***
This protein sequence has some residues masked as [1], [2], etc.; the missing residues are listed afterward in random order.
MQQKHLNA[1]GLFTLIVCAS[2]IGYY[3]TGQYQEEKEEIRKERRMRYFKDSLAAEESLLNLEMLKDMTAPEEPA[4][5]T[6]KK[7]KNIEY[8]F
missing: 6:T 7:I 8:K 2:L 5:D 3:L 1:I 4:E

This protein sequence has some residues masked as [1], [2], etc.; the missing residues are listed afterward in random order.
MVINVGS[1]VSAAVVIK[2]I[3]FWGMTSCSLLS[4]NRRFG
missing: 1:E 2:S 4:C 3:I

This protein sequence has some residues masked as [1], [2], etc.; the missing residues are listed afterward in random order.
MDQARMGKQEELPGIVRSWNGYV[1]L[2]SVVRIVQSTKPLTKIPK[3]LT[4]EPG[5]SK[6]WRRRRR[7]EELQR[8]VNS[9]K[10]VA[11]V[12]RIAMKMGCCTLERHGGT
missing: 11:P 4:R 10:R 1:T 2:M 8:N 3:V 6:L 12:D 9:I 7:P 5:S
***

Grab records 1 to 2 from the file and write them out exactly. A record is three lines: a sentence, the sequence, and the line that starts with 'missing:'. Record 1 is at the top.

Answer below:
This protein sequence has some residues masked as [1], [2], etc.; the missing residues are listed afterward in random order.
MQQKHLNA[1]GLFTLIVCAS[2]IGYY[3]TGQYQEEKEEIRKERRMRYFKDSLAAEESLLNLEMLKDMTAPEEPA[4][5]T[6]KK[7]KNIEY[8]F
missing: 6:T 7:I 8:K 2:L 5:D 3:L 1:I 4:E

This protein sequence has some residues masked as [1], [2], etc.; the missing residues are listed afterward in random order.
MVINVGS[1]VSAAVVIK[2]I[3]FWGMTSCSLLS[4]NRRFG
missing: 1:E 2:S 4:C 3:I